Top financial regulators meeting Thursday to discuss recent market volatility related to
concluded that “the core infrastructure was resilient,” the Treasury Department said in a statement following the meeting.
The regulators believed the infrastructure stood up “during high volatility and heavy trading volume” and agreed the Securities and Exchange Commission should release “a timely study of the events,” the Treasury Department said.
The SEC and the Commodity Futures Trading Commission “are reviewing whether trading practices are consistent with investor protection and far and efficient markets.” Treasury Secretary
“believes it is imperative to uphold the integrity of these markets and ensure investor protection,” the statement said.
The Reddit-fueled frenzy in stocks such as
a videogame retailer, and
AMC Entertainment Holdings Inc.
has drawn scrutiny from regulators and prompted complaints that the trading, which sent some stock prices soaring, was manipulative. The buying spree later spilled into the silver futures market.
The SEC said last week it planned to closely review the actions of some brokerage firms that restricted investors’ ability to trade in GameStop and other volatile stocks, a sign regulators were examining potential misconduct.
“The focus will be on the suspension of trading of certain stocks, why exactly that happened and whether it was really necessary,” said Ian Katz of Capital Alpha Partners, a research firm in Washington. “And from there, how can the system be fixed to prevent future trading halts.”
Thursday’s meeting, convened by Ms. Yellen, also included officials from the Federal Reserve Board and Federal Reserve Bank of New York. It took place at a time when the SEC and CFTC are both headed by acting chiefs.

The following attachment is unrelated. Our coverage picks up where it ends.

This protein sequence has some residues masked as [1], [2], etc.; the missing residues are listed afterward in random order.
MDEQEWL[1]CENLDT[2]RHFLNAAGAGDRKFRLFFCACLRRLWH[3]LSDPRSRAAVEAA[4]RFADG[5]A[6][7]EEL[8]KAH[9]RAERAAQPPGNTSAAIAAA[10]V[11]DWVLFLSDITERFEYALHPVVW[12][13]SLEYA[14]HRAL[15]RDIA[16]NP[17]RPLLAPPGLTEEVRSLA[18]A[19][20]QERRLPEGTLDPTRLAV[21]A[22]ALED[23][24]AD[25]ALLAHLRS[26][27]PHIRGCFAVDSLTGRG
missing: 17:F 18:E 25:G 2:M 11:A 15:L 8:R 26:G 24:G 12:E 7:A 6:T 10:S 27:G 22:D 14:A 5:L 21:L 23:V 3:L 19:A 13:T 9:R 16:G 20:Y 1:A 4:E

President Biden’s pick to head the SEC, awaits Senate confirmation.
The meeting wasn’t expected to elicit firm conclusions from regulators about whether misconduct occurred, or that the activity posed risks to the broader financial system.
And while the episode has drawn the attention of politicians from both parties seeking to harness a populist backlash against big technology companies and so-called elites, it appears unlikely that they will forge a common response amid partisan bickering.
Texas Sen. Ted Cruz, a conservative Republican, and Rep. Alexandria Ocasio-Cortez, a progressive Democrat, both said that Wall Street was being given an unfair advantage after the trading app run by Robinhood Markets Inc. temporarily restricted access to stocks popular with amateur traders.
Meanwhile, Sen. Elizabeth Warren (D. Mass.), who has long called for more regulation in the financial industry, criticized the chaos of the week as a whole. She said the ability for one group to manipulate the markets was problematic.
“What’s happening with GameStop is just a reminder of what’s been going on on Wall Street now for years and years and years. It’s a rigged game, and it’s been a set of players who come in who manipulate the market,” she said on CNN on Sunday.
Sen. Sherrod Brown
(D., Ohio), chairman of the Senate Committee on Banking, Housing, and Urban Affairs, said he intends to hold a hearing on the stock market following the chaotic week.
Rep. Maxine Waters
(D., Calif.), the chairwoman of the House Financial Services Committee, also announced a hearing later this month.
Not everyone is on board.
“What bothers me the most is my colleagues who think we have to run out and pass a new law and have more regulation and somehow limit the freedom of people to participate in the stock market,”
Sen. Pat Toomey,
the top Republican on the Banking Committee, said on CNBC’s “Squawk Box” on Monday morning.
—Andrew Ackerman contributed to this article.
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